Sepsis is an enormous public health issue and the leading cause of death in critically ill patients in intensive care units. Overwhelming inflammation, characterized by cytokine storm, oxidative threats, and neutrophil sequestration, is an underlying component of sepsis-associated organ failure. Despite recent advances in sepsis research, there is still no effective treatment available beyond the standard of care and supportive therapy. To reduce sepsis-related mortality, a better understanding of the biological mechanism associated with sepsis is essential. Endoplasmic reticulum (ER), a subcellular organelle, is responsible for the facilitation of protein folding and assembly and involved in several other physiological activities. Under stress and inflammatory conditions, ER loses homeostasis in its function, which is termed ER stress. During ER stress, unfolded protein response (UPR) is activated to restore ER function to its normal balance. However, once stress is beyond the compensatory capacity of UPR or protracted, apoptosis would be initiated by triggering cell injuries, even cell death. As such, ER stress and UPR are reported to be implicated in several pathological and inflammatory conditions. Although the detrimental role of ER stress during infections has been demonstrated, there is growing evidence that ER stress participates in the pathogenesis of sepsis. In this review, we summarize current research in the context of ER stress and UPR signaling associated with sepsis and its related clinical conditions, such as trauma-hemorrhage and ischemia/reperfusion injury. We also discuss the potential implications of ER stress as a novel therapeutic target and prognostic marker in patients with sepsis.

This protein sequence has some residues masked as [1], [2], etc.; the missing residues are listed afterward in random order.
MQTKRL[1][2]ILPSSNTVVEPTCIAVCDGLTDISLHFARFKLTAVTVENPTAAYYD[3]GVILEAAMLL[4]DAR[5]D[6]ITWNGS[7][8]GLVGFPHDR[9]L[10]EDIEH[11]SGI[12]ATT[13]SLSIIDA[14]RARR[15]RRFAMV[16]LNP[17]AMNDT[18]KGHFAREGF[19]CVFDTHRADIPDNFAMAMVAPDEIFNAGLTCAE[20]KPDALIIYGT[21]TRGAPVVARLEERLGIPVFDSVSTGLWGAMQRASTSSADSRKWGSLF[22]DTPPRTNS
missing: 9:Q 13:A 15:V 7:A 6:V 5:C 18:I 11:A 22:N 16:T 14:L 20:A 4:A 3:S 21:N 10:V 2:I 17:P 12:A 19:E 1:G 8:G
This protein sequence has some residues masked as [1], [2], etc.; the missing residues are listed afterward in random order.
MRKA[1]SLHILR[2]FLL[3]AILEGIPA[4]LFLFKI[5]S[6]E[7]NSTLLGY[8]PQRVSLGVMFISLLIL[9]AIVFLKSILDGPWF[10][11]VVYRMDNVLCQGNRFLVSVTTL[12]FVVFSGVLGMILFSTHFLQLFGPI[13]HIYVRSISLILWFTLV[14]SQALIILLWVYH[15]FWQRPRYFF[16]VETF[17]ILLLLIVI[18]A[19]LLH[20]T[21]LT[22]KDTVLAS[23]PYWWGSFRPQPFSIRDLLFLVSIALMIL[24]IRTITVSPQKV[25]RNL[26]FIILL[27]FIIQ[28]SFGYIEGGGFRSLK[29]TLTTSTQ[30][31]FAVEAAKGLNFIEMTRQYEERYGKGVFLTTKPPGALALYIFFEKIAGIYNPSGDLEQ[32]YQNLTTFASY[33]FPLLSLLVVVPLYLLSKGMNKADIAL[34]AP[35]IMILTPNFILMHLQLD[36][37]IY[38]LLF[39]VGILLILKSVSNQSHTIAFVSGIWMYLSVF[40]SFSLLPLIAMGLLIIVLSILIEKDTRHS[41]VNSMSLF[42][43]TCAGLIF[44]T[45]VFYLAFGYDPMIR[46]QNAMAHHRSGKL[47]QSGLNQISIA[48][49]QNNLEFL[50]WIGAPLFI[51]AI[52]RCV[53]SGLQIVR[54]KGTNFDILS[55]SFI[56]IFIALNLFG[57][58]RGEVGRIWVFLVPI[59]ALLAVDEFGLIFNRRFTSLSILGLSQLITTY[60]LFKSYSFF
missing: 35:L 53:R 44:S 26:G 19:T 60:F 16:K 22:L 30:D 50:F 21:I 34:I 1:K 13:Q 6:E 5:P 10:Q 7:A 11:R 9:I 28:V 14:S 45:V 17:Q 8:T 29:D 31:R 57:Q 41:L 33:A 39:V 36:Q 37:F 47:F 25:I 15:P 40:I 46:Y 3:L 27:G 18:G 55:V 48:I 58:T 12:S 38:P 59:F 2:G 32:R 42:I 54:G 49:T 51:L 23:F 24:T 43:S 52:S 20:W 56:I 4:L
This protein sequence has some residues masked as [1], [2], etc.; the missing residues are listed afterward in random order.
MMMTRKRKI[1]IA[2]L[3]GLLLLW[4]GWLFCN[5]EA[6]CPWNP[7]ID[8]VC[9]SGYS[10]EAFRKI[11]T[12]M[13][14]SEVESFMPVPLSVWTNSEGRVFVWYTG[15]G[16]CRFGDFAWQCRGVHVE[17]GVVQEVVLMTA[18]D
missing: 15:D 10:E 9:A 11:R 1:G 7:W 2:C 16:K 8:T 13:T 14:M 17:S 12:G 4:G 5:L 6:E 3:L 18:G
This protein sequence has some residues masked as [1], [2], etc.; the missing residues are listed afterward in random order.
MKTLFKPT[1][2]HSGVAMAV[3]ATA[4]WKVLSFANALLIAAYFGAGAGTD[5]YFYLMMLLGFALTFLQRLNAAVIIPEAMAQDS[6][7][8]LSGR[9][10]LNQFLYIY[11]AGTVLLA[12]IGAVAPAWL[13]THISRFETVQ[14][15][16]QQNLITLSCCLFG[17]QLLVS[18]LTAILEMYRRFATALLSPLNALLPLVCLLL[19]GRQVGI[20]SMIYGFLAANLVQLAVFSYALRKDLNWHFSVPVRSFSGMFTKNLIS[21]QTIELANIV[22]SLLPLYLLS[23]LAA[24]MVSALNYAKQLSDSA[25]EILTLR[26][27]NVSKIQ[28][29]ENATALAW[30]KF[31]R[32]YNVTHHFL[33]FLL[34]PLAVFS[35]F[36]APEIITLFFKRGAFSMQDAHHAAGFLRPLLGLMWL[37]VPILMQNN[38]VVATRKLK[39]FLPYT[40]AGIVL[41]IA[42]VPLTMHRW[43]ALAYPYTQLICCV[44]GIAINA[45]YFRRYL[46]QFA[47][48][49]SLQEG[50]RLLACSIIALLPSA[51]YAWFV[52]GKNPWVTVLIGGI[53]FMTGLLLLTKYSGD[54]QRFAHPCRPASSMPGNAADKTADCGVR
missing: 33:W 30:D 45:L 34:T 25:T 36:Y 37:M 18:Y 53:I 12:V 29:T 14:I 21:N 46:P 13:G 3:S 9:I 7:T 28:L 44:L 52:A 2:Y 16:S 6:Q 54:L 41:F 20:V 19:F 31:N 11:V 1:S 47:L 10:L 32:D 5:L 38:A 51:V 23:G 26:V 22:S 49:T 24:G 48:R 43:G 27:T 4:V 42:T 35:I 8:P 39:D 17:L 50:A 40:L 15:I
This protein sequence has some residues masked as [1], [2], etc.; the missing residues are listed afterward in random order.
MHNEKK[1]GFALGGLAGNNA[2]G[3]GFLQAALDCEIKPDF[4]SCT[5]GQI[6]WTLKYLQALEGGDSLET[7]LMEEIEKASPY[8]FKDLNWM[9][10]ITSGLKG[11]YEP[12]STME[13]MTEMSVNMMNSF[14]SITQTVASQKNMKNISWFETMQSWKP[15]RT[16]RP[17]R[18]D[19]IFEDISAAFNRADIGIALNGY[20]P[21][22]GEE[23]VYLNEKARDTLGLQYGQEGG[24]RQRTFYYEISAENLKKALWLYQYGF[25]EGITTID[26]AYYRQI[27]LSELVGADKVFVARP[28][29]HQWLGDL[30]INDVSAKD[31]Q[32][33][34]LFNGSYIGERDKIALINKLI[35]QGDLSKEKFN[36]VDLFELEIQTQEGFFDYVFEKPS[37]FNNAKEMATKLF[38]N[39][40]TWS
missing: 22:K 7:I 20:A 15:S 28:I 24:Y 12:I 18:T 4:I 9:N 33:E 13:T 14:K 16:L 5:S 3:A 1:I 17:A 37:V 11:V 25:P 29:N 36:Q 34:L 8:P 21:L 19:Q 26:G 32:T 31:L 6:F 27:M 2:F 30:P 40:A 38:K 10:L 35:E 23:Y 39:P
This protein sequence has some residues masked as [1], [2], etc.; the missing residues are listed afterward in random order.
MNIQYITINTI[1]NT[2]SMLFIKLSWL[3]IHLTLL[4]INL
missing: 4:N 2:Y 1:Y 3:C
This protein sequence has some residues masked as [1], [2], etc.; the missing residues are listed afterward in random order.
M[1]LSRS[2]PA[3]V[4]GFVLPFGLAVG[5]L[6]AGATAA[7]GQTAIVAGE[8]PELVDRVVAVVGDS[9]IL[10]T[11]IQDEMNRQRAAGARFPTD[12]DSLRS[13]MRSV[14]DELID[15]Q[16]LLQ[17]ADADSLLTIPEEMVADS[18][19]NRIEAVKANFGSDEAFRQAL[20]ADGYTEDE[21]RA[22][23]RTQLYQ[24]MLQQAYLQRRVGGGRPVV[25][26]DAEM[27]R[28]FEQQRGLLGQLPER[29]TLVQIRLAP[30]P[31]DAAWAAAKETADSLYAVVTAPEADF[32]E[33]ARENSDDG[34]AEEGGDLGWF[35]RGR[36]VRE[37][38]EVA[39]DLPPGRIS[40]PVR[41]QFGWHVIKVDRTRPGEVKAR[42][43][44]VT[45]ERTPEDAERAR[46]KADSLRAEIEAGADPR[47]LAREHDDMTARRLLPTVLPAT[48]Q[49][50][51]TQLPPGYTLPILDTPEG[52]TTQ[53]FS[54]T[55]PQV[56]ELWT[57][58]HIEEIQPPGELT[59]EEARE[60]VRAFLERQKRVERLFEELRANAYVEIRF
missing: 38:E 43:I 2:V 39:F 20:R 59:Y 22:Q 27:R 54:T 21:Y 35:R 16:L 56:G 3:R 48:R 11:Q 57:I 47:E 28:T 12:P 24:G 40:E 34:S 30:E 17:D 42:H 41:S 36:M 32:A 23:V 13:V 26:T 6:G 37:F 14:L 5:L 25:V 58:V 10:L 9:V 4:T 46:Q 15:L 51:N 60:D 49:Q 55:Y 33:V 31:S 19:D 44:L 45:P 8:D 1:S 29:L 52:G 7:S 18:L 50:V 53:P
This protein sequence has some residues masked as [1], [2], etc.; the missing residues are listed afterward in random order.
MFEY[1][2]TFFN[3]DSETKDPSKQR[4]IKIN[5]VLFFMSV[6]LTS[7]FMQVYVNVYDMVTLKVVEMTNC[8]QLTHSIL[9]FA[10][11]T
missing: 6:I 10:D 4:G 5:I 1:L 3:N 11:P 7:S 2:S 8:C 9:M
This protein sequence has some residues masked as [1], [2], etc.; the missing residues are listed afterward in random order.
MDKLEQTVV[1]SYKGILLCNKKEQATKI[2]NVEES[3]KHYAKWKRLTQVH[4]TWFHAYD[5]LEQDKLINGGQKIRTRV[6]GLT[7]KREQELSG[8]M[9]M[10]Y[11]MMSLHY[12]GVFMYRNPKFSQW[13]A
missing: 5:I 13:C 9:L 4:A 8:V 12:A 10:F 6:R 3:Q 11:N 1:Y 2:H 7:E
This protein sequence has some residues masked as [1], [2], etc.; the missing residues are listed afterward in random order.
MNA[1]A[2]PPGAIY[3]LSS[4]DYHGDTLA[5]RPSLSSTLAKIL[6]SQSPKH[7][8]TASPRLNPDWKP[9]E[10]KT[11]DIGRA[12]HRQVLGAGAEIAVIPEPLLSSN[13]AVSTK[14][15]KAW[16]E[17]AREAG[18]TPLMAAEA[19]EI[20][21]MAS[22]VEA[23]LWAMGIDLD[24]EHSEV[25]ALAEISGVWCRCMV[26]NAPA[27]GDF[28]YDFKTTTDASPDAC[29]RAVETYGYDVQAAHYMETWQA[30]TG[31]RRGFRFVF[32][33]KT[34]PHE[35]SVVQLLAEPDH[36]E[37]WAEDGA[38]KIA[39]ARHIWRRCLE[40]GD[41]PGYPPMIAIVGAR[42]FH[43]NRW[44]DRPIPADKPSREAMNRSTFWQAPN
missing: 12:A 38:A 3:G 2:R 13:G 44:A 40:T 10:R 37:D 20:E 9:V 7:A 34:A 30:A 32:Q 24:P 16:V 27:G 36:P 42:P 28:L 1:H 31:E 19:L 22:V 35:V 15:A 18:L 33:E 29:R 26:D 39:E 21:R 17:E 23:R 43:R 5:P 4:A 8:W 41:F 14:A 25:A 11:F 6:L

Faculty; Northwell Researcher
School of Medicine; Northwell Health